Phrases for Firing an Employee

If you have decided to let an employee go, you may have covered your basis in terms of talking to HR and documenting your evidence. Now it’s time for the difficult conversation. What should you say and do you know the phrases for firing an employee? Who needs to be in the room with the two of you? How do you tell your team?

Before firing an employee, consult with an attorney to ensure you do not put your company at risk for legal action. Every situation for firing an employee is unique. This article is for general information. We invite you to read our Disclaimer page.

Firing an employee is difficult for both parties. You need to conduct the termination professionally and protect the rights of the business and employee. Most people working in HR will agree that firing people is the worst part of their job. Many employers will just avoid firing employees altogether.

Keeping an under performing employee is worse for your business than firing them. Other employees might get annoyed at an employee who is not pulling their weight and see their work as undervalued. When employees are being paid the same wages, but one is not putting in the same effort, other employees can get demotivated and resent the company. As unpleasant as firing someone may be, it is best to deal with the problem swiftly.

Terminations must be held with professionalism, tact, and dignity.

Dos and Don’ts When Firing an Employee


    • Consult HR to oversee the process and answer any questions that may arise
    • Show compassion for the employee you are firing. Offer to serve as a reference for them for any future jobs
    • Give your team the news in person but keep the reasons for the decision private


    • Delay a termination; often the cost will be greater than letting them go
    • Waffle, keep your points brief and to the point. Be compassionate but do not be ambiguous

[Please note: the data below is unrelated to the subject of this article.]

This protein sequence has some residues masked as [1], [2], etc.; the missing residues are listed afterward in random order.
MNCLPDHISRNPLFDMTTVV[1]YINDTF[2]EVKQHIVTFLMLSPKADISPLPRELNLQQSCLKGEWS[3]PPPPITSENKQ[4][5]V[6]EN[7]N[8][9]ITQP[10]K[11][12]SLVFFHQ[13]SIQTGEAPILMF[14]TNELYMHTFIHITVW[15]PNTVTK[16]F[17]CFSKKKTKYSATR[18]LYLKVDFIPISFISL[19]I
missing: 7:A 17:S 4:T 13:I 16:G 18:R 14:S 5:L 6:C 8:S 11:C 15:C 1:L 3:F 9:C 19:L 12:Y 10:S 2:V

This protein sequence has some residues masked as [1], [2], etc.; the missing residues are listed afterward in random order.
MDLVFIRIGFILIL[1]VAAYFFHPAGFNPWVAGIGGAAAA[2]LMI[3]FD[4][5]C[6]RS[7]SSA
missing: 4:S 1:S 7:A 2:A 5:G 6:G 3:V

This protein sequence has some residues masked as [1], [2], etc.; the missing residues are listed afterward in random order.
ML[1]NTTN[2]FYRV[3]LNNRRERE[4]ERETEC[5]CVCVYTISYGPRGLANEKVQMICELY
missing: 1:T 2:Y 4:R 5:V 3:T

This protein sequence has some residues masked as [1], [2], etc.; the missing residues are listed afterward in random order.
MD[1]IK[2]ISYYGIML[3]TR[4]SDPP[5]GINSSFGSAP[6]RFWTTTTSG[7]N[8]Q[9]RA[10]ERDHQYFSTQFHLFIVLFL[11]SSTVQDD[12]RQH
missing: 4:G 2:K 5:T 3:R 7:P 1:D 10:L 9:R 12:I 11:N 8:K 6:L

• Leave HR to do the dirty work. Answer any questions the fired employee may have

Terminations Shouldn’t Surprise an Employee, with Exceptions

There should be a disciplinary process that you go through before firing an employee. Therefore, termination should not come as a surprise because they have been warned about poor behavior or performance and had time to fix it. Alternatively, they may have violated a company policy in a serious manner to warrant immediate dismissal.

Takeovers or revenue loss should be the only reason for a surprise termination.

Prepare for a Termination Meeting

A termination meeting should last no longer than 20 minutes. The goal of these meetings is to collect any company property they have and give the employee any information they may need. While it is important to be compassionate, your employee can turn to friends and family for sympathy.

What Do You Need to Take to a Termination Meeting?


Ensure you have the right materials at the termination meeting. This will help it to go smoothly and avoid dragging it out longer than necessary.

Sometimes, you might present a formal letter of termination to the employee. It must notify the employee of their termination and outline the reason you are letting them go. Keep it brief and don’t go into details. Anything written in this may be used against you if the employee files for unemployment benefits or sues for wrongful termination. You need not provide a written letter of termination.

You can notify an employee if you will provide a reference for their future jobs. You may provide a good review if you believe the employee is just not suited to your team. Alternatively, you may provide a neutral reference to confirm job title and dates of employment. If there was a significant policy violation, you might decline to give a reference.


If the employee was covered under a health plan, you need to provide a COBRA notification. This notification will include:

  • Details of when their coverage will cease
  • When they will need to start making payments
  • The rate of their health coverage
  • Where they can send payments and how long they can continue their benefits

Company Property

You should have a standardized checklist of equipment an employee may possess. Run through it with the employee and ensure all company property is returned before they leave the building. Things that should be on the checklist include:

  • Uniforms
  • Keys
  • Equipment
  • Tools
  • Passwords
  • Computer equipment
  • Materials
  • Any other company property

Severance Pay